The president of the UN General Assembly, Volkan Bozkir of Turkey, on Friday lamented the New York mayor's refusal to meet him to discuss UN operating procedures during the coronavirus pandemic.
"I was saddened to learn that the Mayor was unavailable to meet with me," Bozkir said in a statement.
"This lack of interaction concerns me as policies devised by the City of New York directly affect the work of the United Nations and by extension millions of lives across the globe," said the diplomat.
Questioned about the complaint, Bozkir's spokesman Brenden Varma declined to say if the UN official was seeking exemptions for representatives of the 193 member states to the city's rule that visitors entering New York must self-quarantine for 14 days.
When he took up his post in September, Bozkir -- who has said he wants many meetings to be held in person at the UN to show that the organization is back at work -- announced he was planning a summit on the virus before the end of the year.
This meeting was expected to take place in person on December 3 and 4.
Since March, the UN, under the guidance of Secretary-General Antonio Guterres who is known for his cautious approach, has relied mainly on distance working and teleconferences.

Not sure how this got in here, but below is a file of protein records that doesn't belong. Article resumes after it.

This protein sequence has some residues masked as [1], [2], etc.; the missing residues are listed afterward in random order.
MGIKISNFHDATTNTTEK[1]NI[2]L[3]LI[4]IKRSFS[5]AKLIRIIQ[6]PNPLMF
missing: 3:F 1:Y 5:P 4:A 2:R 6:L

Varma said City Hall "did not give a reason... they just declined the request of an appointment."
In her own statement Friday, Penny Abeywardena from the city’s international relations department said she was "surprised and saddened" by Bozkir's message.
"Mayor Bill de Blasio has an excellent relationship with UN Secretary-General Antonio Guterres," she said. "And over the course of the de Blasio Administration, the City of New York has had a deeply collaborative relationship with Mr Bozkir's predecessors."
Varma said the mayor's office had proposed a meeting with Abeywardena but stressed "it's important for the President to meet with the mayor himself."
He added that the UN official had recently also requested a meeting with New York state Governor Andrew Cuomo and was awaiting an answer.
Bozkir is pushing for face-to-face meetings because "he feels like in-person diplomacy is key to how the UN operates and how the UN helps people around the world," Varma said.